November 15, 2001

Outdoor Corner

by Chris Feeney

I have decided that the old buck and I are a lot alike. I got to witness the similarities up close Saturday morning as I watched a smallish eight-pointer trudge through the draw underneath my stand at about 7:00 a.m. He looked like a sleepwalker as he could barely keep his head up. At first I figured he had been shot or was wounded in some manner. But as he got closer (he walked within feet of my stand) I could tell he was just plain worn out.

My theory was proven when the buck settled in for a nap in his old bed that for some reason I had not noticed before. After he left I got down from the stand and stepped it off at just 12 steps. Anyway he browsed around for a few minutes before going down. I could tell he did not want to sleep but it was one of those times where he simply had too. He tried hard to hold his head up high to watch both sides of the draw for traffic.

Now this is where the similarities come in, because I too was struggling in the same manner before he came into the picture. I was trying not to doze off but was not having much success. Then there were the two squirrels that were bugging us. They had rattled around in the leaves enough to wake me a couple times and now they were doing the same thing to the buck. But the little noisemakers were not near as troublesome as that rifle shot just over the hill. The deer's head bolted up at the sound of the shot. Lucky for me he was looking in that direction because the shot startled me to a much greater degree and I know my knee-jerk reaction would have spooked the deer if he was looking my way.

By this time the novelty of the deer was wearing off and was beginning to become a little burdensome as I was unable to move around to look at what was crossing the field behind me. Here I was trapped by this buck who was sleeping on my time. That's when the second shot rang out and we both went through the same motions of fright, concern and the disgust that our slumber had been interrupted by someone who was most likely treading on ground where they were not supposed to be. But I felt comfortable enough with my blaze orange, and the buck was confident that this time-tested hiding spot would conceal him, so we both settled back into our comfort zones.

We both had pretty much written off the squirrels. That rush of little feet across the leaves can only cry wolf so many times and make you look for deer. That buck had the same thought process as his trained ears quickly filtered out the squirrel traffic and he slept right through it. That was until the two boys were chasing each other from tree to tree and happened to break a branch off right above the deer's bed. The impact of the little bundle of wood woke the deer but amazingly never even budged him from his bed. His eyes shot open but he made very little motion. I could tell that the scare had startled him though because he didn't drift back to sleep nearly as quickly as before.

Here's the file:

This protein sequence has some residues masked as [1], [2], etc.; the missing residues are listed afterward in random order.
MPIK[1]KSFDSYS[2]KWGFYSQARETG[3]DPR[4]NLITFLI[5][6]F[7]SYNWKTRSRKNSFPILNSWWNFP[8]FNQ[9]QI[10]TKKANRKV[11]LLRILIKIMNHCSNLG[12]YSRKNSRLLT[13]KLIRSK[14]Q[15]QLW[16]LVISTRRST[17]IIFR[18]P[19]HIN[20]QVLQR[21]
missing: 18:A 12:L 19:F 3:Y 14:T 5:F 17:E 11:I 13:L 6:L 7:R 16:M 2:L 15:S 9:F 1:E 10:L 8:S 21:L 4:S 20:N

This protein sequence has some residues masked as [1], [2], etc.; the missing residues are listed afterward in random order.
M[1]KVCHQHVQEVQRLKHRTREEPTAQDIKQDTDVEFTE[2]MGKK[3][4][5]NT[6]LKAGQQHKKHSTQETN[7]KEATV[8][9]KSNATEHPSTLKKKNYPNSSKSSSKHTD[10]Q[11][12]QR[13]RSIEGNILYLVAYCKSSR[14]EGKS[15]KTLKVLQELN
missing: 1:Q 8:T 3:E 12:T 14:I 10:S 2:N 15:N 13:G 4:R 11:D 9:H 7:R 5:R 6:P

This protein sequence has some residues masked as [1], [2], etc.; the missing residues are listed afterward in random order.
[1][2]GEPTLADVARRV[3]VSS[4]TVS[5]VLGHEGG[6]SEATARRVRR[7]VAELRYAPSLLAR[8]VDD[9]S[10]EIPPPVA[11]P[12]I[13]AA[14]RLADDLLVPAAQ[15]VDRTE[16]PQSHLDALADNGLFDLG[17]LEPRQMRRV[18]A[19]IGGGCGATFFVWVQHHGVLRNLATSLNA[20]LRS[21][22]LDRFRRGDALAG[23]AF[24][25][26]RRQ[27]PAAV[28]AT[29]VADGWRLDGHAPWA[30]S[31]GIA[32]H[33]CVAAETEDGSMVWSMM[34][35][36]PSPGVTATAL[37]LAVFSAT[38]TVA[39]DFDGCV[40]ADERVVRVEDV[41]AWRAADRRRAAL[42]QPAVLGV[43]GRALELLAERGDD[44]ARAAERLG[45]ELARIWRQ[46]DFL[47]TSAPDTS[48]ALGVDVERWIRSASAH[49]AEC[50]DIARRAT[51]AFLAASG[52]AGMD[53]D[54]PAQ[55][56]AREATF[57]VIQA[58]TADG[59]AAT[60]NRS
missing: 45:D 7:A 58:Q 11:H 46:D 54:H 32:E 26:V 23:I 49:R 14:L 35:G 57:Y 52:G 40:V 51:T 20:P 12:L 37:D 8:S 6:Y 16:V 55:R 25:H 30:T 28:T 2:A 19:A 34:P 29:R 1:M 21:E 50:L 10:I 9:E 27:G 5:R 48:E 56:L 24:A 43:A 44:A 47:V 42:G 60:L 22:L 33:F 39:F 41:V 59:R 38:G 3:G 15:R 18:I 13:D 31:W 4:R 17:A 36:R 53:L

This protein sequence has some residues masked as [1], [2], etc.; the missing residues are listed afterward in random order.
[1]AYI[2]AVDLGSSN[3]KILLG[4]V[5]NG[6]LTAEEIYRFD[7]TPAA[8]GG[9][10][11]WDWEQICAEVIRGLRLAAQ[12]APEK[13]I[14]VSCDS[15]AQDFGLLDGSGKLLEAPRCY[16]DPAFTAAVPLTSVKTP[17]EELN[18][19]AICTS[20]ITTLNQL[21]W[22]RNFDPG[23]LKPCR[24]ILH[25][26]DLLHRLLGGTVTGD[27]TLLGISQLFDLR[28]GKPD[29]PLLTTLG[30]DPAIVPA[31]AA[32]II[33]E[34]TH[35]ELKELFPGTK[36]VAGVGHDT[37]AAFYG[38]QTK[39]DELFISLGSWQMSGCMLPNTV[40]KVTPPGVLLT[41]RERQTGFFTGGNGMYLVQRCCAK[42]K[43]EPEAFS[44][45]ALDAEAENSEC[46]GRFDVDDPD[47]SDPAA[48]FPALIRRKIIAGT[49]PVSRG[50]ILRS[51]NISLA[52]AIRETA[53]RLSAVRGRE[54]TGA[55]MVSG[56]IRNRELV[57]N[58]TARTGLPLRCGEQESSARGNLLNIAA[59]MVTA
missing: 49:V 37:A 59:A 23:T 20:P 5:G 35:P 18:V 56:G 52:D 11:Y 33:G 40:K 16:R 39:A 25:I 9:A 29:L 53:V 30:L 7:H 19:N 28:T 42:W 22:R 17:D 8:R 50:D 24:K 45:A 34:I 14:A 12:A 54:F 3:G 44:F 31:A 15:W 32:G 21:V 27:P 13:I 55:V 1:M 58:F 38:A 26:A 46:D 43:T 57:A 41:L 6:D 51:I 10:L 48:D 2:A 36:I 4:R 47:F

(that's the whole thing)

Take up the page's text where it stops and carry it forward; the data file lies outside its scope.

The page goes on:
Finally my little sleep-watching episode ended as quickly as it had started. I never had a sense that there were deer crossing the field behind me. I never heard a sound. I guess the buck could smell them because he stood up in the same motion that his eyes came open. He took a quick glance, let out a grunt and charged towards the ladies. I took a quick peek and quickly realized why the deer's action had such urgency. There were seven does and young ones working across the cut bean field. That was probably as good of odds as he had seen all season long.

The buck gave one last laugh as he made his move to exit the draw. The deer ran right toward my stand. I am not exaggerating when I say if he had taken one more step in my direction it would have had to been up the first step of the ladder.

We both had spent an hour trying not to sleep. All it took was a little deer action to keep our eyes open.

School Buses Get Perfect Score in Annual Inspection

web buses

School is out for the summer, but the Scotland County R-I School District is still passing tests with flying colors. The local district received a 100% score on recent safety testing of the district’s bus fleet performed by the Missouri State Highway Patrol.

Officers in the Motor Vehicle Inspection Division recently visited Memphis and inspected the SCR-I district’s 17 school buses for safety measures.

A district approval rate of 90% or better qualifies for the distinction of Total Fleet Excellence. Awards will be presented at the 2016 Missouri Association for Pupil Transportation convention on July 13th.

More than 12,000 school buses were inspected by the highway patrol in 2016, with an average approval rate of 89.9%. The 12,014 inspections resulted in an 8% defective rate with 2% of buses receiving an out of service rating.